Hydrosalphinx

Hydrosalphinx

Hydrosalpinx is yet another cause of infertility. A hydrosalpinx occurs when a damaged fallopian tube fills with fluid. In a normal functioning fallopian tube, fluid is both secreted and then later reabsorbed. As tubes become damaged they are still able to secrete fluid but can no longer reabsorb it. In general, a hydrosalpinx occurs when the very end of the tube is blocked and then the tube fills with clear, watery fluid.

Causes

Hydrosalpinx is usually a consequence of pelvic infectious/inflammatory disease spreading into the uterine tubes and pelvis via the cervix and uterus. Some of these diseases manifest themselves with significant clinical symptoms (pain, fever, malaise, nausea). Some of them might go unnoticed because the symptoms of pelvic infection/ inflammation are mild and may be misinterpreted as urinary bladder infection or "bowel" problems.

The infection and/or pelvic adhesions (scar tissue) that causes hydrosalpinx can result from any number of factors, including:

Problems

There are several research studies being conducted that are looking at the effects of tubal fluid spilling back into the uterine cavity. It is thought that this process can inhibit implantation and may lead to miscarriage. For patients who have hydrosalpinx on both sides of their tubes, the only possible way to get a chance at "natural" conception is surgery.

Hydrosalpinx and IVF Failure

Multiple studies in the past few years have found that women with a hydrosalpinx have a lower chance for a successful pregnancy when undergoing IVF (in-vitro fertilization) than women with normal fallopian tubes. Some studies show that if the hydrosalpinx is surgically removed before an IVF cycle attempt, that women can then expect similar pregnancy rates to women who have normal fallopian tubes when using the IVF technique. A similar result can be achieved without completely removing the hydrosalpinx by burning the tube surgically. These procedures (tubal removal or cautery) can usually be accomplished with a laparoscopy.

The reason that patients with a hydrosalpinx have lower pregnancy rates with IVF seems to be that the fluid which accumulates in the hydrosalpinx can go back in to the uterus and diminish the chance for an embryo to implant. The fluid itself may be toxic to the embryo, or may just mechanically decrease the chance for implantation. At least one study has concluded that hydrosalpinx fluid is highly embryotoxic and is a likely cause for the decreased fertility in women with a hydrosalpinx. In fact, the spontaneous abortion risk is doubled.

Detecting a Hydrosalpinx

Certainly any patient with tubal factor and good embryos who fails to conceive in an IVF cycle should have a repeat hysterosalpingogram to determine whether a hydrosalpinx may be hiding behind the uterus or in a difficult to detect place.

Treatment

Statistically it seems as though a woman going through an IVF cycle with a hydrosalpinx will have half the chance of having a successful pregnancy that she would have if the hydrosalpinx was removed or cauterized before the IVF cycle. Because of this, women going through an IVF cycle who may have a hydrosalpinx, should consider laparoscopic surgery to remove or cauterize her tubes prior to undergoing IVF. Surgical repair of the hydrosalpinx (Salpingostomy) has been performed for decades. This would also decrease the small chance of developing an ectopic (tubal) pregnancy with an IVF treatment.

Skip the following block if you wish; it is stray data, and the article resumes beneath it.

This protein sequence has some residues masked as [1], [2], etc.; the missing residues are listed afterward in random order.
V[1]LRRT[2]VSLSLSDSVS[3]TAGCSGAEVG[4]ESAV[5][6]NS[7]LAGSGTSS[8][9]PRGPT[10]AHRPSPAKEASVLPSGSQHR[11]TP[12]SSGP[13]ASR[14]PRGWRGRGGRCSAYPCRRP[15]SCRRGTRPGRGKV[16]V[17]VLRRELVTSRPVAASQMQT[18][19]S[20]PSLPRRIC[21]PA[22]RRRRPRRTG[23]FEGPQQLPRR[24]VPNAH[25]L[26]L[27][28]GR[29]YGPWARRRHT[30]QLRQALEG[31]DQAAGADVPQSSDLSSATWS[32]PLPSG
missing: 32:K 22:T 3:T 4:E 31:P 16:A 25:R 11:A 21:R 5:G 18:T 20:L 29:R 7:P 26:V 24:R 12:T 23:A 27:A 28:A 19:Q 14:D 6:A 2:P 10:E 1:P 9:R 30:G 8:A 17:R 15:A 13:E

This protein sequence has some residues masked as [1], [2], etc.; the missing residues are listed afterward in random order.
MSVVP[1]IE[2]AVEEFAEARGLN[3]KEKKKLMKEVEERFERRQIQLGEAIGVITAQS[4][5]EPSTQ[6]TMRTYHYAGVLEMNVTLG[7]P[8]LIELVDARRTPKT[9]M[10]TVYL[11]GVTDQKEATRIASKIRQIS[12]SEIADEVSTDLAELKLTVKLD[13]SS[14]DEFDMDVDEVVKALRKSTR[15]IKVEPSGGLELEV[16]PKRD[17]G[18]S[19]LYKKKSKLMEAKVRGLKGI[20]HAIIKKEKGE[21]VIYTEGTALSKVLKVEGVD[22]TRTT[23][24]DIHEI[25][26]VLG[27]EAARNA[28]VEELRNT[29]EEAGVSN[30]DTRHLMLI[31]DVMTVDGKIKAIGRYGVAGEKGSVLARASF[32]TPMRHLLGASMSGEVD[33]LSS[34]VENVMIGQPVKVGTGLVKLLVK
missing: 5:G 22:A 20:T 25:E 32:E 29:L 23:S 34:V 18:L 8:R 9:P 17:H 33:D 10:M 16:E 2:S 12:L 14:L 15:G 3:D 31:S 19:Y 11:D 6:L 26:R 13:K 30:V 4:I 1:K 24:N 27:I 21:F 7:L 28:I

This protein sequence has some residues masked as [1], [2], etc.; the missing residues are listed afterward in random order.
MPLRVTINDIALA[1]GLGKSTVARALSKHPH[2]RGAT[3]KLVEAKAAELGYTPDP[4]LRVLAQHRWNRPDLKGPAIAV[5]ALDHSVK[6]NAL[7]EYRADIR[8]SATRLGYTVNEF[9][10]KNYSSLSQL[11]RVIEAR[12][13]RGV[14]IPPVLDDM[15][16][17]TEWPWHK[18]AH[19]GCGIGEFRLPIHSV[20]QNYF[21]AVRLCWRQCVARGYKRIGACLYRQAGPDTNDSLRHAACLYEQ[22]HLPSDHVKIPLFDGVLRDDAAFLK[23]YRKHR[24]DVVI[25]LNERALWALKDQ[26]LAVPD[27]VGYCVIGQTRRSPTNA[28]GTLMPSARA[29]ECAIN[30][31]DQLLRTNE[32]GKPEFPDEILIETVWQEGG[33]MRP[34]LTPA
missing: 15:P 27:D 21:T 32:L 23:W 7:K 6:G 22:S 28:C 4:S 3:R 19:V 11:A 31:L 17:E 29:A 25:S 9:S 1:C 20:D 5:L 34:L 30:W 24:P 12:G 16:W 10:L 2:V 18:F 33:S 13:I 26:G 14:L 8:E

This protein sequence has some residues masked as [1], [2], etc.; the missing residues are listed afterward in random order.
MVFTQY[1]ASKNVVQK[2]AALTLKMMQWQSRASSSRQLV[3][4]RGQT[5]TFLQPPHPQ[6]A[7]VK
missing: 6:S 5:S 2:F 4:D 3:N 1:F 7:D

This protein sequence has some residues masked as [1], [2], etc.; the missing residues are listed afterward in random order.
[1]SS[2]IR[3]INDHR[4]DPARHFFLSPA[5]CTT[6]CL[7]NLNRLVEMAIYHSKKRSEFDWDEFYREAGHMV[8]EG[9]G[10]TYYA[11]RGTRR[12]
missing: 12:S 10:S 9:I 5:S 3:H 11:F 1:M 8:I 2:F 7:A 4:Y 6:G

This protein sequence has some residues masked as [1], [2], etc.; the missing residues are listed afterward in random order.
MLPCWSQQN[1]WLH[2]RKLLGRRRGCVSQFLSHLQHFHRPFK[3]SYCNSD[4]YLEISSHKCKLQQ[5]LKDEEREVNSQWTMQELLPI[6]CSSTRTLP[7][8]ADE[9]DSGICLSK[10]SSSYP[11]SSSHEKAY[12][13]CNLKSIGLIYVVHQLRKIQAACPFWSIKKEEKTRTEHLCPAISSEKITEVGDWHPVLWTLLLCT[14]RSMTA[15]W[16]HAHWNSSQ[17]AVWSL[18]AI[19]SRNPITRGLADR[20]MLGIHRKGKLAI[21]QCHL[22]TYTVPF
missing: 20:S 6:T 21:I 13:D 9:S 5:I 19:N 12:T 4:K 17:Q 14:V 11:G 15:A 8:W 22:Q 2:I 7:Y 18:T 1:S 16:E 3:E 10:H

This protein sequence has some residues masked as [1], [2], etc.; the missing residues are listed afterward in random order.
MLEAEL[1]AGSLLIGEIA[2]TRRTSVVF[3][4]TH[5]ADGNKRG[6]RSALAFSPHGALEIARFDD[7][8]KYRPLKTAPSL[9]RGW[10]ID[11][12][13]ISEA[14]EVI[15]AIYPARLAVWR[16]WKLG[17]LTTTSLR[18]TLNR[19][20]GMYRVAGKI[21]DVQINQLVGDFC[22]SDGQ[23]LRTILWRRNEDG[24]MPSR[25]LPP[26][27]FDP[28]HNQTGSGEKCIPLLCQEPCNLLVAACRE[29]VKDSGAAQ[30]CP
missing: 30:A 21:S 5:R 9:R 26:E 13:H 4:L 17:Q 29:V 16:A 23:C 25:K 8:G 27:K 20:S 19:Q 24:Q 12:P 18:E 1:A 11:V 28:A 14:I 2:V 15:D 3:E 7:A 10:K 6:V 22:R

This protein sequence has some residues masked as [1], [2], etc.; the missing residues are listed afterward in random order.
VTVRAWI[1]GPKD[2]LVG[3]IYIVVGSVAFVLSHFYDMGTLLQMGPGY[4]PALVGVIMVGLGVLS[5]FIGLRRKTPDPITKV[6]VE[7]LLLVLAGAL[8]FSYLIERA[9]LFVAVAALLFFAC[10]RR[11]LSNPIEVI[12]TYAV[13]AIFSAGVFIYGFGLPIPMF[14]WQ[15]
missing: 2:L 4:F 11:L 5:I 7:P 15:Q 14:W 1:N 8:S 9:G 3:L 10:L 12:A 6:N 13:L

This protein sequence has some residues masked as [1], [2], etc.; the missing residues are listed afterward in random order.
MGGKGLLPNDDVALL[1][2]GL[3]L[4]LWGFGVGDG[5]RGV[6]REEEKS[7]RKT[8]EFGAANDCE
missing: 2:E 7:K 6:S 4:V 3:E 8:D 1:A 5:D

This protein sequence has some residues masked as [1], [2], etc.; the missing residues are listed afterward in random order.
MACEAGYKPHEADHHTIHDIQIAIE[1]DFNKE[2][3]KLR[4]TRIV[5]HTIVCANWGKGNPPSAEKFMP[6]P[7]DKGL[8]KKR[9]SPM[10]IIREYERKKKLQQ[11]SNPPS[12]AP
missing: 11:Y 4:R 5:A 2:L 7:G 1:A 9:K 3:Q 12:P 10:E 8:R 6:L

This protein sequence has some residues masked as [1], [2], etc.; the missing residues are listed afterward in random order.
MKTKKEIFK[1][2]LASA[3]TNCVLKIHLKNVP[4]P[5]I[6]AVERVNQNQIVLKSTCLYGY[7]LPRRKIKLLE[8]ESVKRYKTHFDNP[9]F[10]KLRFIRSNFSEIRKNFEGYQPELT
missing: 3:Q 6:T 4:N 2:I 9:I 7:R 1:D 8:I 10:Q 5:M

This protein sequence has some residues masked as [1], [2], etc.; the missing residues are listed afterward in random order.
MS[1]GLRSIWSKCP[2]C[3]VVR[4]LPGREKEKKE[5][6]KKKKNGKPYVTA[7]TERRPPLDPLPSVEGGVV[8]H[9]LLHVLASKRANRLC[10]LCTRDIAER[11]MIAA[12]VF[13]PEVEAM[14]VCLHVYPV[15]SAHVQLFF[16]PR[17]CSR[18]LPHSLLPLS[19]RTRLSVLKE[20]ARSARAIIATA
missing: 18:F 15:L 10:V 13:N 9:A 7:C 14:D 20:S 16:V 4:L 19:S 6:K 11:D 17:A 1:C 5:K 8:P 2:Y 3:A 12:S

Removal of the tube has been viewed with skepticism because once the tube is removed, there is no way back. There is no way to undo this particular procedure. A number of researchers have questioned changes of the ovarian function in situations where extensive destructive surgery is performed on the tube (sometimes even lesser intervention, i.e., tubal sterilization). The tube and ovary share significant part of the blood supply and destruction of one conceivably can affect the other.

However, surgical treatment options should be discussed carefully with your physician because of the possibility of complications such as infection and bleeding that can occur, not to mention the difficulty that may be encountered with surgery. In addition, there is not a great deal of research available on success rates following surgery.

Journal Articles:

  1. Detrimental Effect of Hydrosalpinx Fluid on the Development and Blastulation of Mice Embryos in Vitro° R. Sachdev, E. Kemmann, M. Bohrer, I. El-Danasouri. Dept. of OB/GYN, Div. of Reprod. Endo. & Fertility, Robert Wood Johnson Medical School, New Brunswick, NJ
  2. Hydrosalpinx Reduces In Vitro Fertilization-Embryo Transfer Implantation Rates and In Vitro Blastocyst Development M. R. Freeman, C. M. Whitworth, G. A. Hill. Center for Assisted Reproduction and Reproductive Endocrinology, Centennial Medical Center, Nashville, TN
  3. Hydrosalpinx reduced the IVF pregnancy rate by half and doubled the spontaneous abortion rate: Adverse effects of hydrosalpinx on pregnancy rates after in vitro fertilization-embryo transfer. Zeyneloglu HB, Arici A, Olive D. Fertil Steril 1998; 70:492-9.

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